Three members of the MTSU Blue Raider Debate Team put their argumentative skills on display for the public recently during a mock presidential debate featuring the top three contenders for the White House.
Student debaters researched and presented the platform positions of Democratic nominee Hillary Clinton, GOP nominee Donald Trump and Libertarian Party nominee Gary Johnson.
Representing Clinton was junior Abigail Barnes, an English and communication studies major, while freshman political science major Christopher Cowherd stood in for Trump and Alex Lempin, a senior communication studies major, argued Johnson’s positions. The candidates answered a variety of questions ranging from energy to the economy.
Held Oct. 20 in the State Farm Room in the Business and Aerospace Building, the “Think Before You Vote” event was hosted by the MTSU chapter of the Pi Kappa Delta national speech and debate association and co-hosted by Blue Raider Debate, the League of Women Voters of Murfreesboro/Rutherford County and the MTSU Graduate Student Association.
Debate team coach Patrick Richey said that unlike the real campaigns with the constant name-calling and character assassinations, the mock debate intentionally prohibited the candidates from using such tactics and forced them to focus on real issues.
“We put a lot of work into this debate,” said Lempin. “We’ve written speeches, rehearsed them and practiced this debate a couple of times.”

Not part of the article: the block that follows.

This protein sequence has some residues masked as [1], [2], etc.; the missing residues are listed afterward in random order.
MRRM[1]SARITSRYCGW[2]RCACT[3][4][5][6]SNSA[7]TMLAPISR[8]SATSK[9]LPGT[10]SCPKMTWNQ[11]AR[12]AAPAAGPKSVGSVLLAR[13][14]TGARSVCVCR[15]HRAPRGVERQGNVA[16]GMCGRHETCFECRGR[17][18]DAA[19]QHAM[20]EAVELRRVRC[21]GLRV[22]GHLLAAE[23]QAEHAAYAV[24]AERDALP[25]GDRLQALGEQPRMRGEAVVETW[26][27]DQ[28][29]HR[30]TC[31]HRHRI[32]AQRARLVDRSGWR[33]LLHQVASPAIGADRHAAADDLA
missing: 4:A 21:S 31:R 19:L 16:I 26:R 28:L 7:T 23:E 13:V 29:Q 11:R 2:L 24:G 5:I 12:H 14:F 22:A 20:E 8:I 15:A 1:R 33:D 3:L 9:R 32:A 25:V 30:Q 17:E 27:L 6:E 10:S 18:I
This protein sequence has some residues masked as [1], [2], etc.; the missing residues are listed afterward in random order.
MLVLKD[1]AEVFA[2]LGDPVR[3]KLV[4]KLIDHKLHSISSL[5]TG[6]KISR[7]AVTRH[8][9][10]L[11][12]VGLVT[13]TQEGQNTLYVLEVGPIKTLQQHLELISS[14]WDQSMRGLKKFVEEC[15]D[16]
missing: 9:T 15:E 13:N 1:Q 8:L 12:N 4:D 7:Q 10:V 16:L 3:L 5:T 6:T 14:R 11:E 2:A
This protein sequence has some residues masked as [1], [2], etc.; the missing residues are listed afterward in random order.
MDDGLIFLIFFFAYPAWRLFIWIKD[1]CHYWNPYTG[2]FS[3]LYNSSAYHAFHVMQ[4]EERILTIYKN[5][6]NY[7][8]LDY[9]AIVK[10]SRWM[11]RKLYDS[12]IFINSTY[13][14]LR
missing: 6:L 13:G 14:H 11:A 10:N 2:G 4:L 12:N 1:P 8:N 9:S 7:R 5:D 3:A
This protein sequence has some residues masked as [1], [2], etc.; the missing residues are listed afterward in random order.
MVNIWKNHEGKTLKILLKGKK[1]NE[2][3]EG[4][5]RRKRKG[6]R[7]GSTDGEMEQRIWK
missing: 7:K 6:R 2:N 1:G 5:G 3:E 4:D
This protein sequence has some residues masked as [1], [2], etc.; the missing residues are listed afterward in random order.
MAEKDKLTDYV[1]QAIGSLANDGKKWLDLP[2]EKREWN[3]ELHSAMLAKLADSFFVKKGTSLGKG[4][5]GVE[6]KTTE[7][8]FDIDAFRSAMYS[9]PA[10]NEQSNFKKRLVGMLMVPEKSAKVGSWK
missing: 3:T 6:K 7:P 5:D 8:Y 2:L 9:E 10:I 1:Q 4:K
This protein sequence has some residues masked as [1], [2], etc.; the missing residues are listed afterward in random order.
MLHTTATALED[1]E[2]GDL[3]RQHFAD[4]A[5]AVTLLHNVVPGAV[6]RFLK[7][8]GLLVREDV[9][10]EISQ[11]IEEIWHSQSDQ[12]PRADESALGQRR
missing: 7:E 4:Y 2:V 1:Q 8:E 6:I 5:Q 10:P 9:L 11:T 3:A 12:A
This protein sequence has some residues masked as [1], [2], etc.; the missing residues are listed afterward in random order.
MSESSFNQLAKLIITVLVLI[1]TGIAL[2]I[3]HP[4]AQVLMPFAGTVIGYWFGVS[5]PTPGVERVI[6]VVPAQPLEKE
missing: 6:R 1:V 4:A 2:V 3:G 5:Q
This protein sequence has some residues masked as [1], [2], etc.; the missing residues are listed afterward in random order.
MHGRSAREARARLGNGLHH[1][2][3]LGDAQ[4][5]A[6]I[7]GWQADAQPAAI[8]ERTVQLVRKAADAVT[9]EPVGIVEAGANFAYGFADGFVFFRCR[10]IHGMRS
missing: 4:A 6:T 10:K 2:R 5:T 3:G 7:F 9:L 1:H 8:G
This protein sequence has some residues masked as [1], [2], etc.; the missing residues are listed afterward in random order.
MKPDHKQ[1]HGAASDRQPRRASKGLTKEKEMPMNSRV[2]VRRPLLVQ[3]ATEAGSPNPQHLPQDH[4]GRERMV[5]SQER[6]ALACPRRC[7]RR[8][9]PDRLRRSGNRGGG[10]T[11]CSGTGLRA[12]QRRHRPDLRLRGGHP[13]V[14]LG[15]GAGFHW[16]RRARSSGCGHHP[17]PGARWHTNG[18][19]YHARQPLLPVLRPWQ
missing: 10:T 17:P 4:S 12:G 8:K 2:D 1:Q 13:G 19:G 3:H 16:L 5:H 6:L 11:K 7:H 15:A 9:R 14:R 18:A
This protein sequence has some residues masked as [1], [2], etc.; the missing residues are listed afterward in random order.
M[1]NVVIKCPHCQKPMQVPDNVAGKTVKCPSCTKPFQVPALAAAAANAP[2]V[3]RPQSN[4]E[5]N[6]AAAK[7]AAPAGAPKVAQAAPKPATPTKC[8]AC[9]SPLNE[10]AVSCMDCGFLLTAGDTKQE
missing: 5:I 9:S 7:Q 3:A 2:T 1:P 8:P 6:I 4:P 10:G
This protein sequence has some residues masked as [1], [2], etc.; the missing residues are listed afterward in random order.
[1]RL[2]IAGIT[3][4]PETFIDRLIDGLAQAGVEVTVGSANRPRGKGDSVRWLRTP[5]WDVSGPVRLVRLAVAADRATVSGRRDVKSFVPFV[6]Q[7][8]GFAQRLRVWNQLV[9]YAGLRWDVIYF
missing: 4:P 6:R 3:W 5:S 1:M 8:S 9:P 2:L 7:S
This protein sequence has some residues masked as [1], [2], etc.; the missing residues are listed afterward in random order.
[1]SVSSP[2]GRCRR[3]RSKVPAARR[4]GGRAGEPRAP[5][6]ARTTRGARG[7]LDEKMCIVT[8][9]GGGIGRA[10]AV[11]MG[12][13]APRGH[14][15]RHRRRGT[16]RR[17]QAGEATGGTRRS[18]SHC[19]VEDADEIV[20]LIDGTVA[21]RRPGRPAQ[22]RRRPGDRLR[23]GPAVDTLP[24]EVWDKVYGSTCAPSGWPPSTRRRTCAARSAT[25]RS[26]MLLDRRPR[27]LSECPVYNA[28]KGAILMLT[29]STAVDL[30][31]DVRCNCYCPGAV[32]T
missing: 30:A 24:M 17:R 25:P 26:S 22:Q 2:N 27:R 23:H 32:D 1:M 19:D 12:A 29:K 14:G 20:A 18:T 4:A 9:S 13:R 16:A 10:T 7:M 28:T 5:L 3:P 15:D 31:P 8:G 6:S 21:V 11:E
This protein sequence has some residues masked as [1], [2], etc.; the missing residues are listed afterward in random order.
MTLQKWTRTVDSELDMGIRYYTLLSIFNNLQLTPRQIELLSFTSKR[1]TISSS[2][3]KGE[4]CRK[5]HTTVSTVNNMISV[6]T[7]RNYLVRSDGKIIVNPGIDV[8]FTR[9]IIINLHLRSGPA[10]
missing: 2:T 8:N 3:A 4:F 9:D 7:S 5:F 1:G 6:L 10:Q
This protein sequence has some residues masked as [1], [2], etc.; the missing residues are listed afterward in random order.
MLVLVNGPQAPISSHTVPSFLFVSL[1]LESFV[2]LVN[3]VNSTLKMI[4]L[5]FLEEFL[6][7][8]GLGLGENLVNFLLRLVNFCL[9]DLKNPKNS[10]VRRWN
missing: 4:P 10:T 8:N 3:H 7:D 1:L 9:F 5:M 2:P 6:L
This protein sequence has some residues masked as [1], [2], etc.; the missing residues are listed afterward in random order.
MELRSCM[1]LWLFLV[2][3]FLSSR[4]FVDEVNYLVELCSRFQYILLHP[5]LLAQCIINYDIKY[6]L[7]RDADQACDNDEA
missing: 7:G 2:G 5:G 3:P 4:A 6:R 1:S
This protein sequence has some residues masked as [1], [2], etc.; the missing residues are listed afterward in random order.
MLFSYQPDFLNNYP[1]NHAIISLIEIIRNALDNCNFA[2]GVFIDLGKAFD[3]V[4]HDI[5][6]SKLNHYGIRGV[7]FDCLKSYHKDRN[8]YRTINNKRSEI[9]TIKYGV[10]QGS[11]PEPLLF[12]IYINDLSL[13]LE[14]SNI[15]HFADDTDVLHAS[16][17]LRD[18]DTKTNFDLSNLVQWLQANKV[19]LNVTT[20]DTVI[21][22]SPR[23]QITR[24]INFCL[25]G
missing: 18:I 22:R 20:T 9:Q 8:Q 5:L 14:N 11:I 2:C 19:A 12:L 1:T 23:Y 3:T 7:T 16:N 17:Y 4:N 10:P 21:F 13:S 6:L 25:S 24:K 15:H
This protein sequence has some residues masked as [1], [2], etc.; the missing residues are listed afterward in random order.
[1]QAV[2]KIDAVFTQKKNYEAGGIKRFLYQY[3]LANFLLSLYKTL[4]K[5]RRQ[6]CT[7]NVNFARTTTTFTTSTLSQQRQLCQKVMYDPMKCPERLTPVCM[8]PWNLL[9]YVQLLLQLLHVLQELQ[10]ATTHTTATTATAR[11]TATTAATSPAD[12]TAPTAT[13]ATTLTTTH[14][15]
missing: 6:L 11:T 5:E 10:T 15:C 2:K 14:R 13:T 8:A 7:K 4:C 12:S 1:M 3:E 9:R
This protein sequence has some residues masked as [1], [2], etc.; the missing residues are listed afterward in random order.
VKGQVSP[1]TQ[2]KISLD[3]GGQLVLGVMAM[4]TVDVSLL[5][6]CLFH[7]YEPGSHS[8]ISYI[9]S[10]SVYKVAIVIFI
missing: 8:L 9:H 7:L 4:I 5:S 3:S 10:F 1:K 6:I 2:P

Lempin said such mock debates can be helpful to voters looking for insights about the candidate’s actual positions rather than the latest poll numbers and the hyper-partisanship and negativity that mainstream media has tended to highlight excessively.
“I think this is what college is all about, in educating the public in a way that everybody can understand and benefit,” he said.
Cody Lester, vice president of the Graduate Student Association, served as moderator, while Drs. Kaylene Gebert, a professor of communication studies and organizational communication, and Robb McDaniel, a political science professor, shared their insights and context after the discussion.
While both pointed to the intense nastiness of the current campaign in relation to modern politics, particularly in regard to the Clinton and Trump camps, the professors reminded the 120-plus attendees that political campaigns in the aftermath of the nation’s founding also had plenty of venom, with duels not unheard of to settle scores.
“Politics has been a pretty rough business and you have to have a pretty thick skin,” Gebert said.
McDaniel pointed out that “voting is about power … not just personalities,” which is why the major political parties put so much time, money and effort into campaigns. It’s critical for voters to stay knowledgeable about issues at election time and beyond, he said.